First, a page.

Date of Award:

2015

Document Type:

Thesis

Degree Name:

Master of Science (MS)

Department:

Geology

Advisor/Chair:

Dennis L. Newell

Abstract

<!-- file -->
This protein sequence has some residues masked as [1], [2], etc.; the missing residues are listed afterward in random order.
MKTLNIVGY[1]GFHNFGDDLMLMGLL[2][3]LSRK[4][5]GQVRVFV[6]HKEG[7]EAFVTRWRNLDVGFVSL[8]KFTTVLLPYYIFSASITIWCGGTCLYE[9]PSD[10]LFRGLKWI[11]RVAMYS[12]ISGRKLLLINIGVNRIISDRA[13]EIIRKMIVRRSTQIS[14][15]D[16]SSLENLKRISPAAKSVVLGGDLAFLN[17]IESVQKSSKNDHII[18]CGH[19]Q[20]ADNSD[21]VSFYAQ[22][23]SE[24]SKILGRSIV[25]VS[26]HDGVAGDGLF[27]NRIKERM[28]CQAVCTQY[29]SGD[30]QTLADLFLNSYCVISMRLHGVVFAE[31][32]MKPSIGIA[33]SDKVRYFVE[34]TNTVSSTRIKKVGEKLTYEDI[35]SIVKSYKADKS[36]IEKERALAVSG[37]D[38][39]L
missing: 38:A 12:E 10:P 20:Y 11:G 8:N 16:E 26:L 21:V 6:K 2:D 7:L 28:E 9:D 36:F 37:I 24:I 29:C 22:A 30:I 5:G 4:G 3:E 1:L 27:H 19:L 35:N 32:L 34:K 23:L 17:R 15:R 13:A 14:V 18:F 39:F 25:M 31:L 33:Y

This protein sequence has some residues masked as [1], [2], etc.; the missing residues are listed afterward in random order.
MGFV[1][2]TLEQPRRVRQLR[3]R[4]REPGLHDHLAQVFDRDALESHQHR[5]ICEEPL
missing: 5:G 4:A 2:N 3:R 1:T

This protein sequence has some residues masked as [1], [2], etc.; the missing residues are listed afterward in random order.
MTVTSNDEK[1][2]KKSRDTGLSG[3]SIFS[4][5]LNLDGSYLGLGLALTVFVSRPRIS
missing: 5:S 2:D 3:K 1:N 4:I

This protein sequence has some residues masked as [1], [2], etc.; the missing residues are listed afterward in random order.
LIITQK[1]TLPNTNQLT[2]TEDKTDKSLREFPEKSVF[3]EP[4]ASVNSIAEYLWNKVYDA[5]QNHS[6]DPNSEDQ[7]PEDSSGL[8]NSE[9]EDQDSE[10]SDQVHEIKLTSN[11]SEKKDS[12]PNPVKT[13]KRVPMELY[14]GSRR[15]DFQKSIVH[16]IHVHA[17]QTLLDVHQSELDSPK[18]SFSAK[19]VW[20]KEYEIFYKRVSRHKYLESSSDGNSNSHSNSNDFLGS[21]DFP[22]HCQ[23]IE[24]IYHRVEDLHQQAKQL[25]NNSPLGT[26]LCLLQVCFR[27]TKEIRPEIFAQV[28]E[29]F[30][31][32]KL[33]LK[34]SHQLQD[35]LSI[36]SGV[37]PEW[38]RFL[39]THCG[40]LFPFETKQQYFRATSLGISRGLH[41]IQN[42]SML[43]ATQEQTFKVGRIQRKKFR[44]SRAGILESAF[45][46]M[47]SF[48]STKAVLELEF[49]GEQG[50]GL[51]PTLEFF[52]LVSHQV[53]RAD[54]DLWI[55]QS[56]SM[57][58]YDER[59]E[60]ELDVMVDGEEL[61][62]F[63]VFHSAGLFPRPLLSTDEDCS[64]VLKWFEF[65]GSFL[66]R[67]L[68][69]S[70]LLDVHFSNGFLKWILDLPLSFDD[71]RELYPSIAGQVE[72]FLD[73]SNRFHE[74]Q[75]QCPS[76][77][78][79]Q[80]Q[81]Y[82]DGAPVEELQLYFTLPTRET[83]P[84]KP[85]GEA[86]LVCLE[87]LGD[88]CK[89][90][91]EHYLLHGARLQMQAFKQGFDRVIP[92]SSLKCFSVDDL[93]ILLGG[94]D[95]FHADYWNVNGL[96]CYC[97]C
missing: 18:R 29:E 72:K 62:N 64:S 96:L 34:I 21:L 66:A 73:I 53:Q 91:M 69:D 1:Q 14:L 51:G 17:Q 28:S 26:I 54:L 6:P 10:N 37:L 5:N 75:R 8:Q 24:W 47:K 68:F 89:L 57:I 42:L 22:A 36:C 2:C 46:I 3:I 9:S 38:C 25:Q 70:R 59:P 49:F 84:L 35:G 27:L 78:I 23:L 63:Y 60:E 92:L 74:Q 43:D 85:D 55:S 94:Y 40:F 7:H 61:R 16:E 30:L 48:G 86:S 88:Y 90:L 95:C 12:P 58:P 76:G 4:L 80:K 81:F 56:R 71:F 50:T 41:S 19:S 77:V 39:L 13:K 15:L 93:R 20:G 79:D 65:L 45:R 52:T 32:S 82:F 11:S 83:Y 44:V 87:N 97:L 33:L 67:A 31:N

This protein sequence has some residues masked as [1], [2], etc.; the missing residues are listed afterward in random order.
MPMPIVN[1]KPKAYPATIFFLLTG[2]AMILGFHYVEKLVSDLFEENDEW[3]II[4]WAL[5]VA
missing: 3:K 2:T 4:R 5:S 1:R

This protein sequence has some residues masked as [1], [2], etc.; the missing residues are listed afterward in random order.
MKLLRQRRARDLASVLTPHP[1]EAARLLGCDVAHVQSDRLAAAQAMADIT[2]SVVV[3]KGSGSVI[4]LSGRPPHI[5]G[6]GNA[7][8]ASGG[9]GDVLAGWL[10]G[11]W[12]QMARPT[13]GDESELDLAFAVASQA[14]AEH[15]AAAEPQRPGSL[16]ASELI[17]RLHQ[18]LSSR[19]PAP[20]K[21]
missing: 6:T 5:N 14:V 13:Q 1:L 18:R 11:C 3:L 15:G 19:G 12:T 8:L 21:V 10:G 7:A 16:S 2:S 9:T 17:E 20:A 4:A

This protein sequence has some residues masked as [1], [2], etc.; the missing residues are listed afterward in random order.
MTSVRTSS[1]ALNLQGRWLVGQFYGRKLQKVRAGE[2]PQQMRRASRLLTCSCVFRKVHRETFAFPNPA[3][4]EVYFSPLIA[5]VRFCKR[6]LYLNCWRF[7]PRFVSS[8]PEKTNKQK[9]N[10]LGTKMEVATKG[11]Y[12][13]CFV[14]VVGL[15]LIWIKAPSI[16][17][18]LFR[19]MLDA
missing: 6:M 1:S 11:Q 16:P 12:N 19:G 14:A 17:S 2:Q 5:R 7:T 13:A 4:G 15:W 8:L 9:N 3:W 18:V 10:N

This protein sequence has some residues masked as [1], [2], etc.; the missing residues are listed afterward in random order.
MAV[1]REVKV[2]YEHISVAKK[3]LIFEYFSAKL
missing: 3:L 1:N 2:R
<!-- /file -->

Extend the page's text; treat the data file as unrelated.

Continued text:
The Mountain Home (MH) geothermal system of the western Snake River Plain (SRP) magmatic province was discovered in 2012 by the Snake River Geothermal Drilling Project. Artesian flowing water with a temperature of 150°C was encountered at a depth of 1745 m below ground surface (mbgs) and extensive mineralized fracture networks of pectolite-prehnite, calcite, and laumontite were discovered in the recovered core. The objectives of this study are to: 1) describe the thermal and compositional history of past geothermal fluids, and 2) compare these fluids to modern fluids in order to characterize the evolution of the MH geothermal system and the geothermal potential of the western SRP. Core observations, thin section petrography, X-ray diffraction, and Electron Microprobe analyses were performed in order to describe mineral parageneses of various alteration zones. Carbon and oxygen stable isotope ratios along with temperatures of homogenization from fluid inclusions in hydrothermally precipitated calcite were measured along ~100 m of basalt core from 1709-1809 mbgs. The d13CPDB values in calcite range from -7.2 to -0.43 ‰ and d18OPDB values range between -20.5 and -15.9 ‰. An anomalous zone from 1722-1725 m depth displays a range in d13CPDB and d18OPDB of -1.9 to +0.88 ‰ and -17.1 to -8.1 ‰, respectively, suggesting non-equilibrium fractionation due to boiling. Carbon isotopic ratios suggest a mixture of deep-seated mantle derived and meteoric fluids. Fluid inclusion microthermometry has identified primary inclusions with trapping temperatures ranging from 168-368°C. A calcite-water geothermometer used to calculate paleo-fluid oxygen isotopic composition (-0.43 to +7.2 ‰ SMOW) and a comparison with present-day fluid oxygen isotopic composition (-3.2 ‰ SMOW) reveals a cooling trend with potential mixing of meteoric waters and deeply derived fluid. The MH geothermal system has cooled over time and reflects potentially less, if any magmatic fluid input presently into the system as there was in the past.

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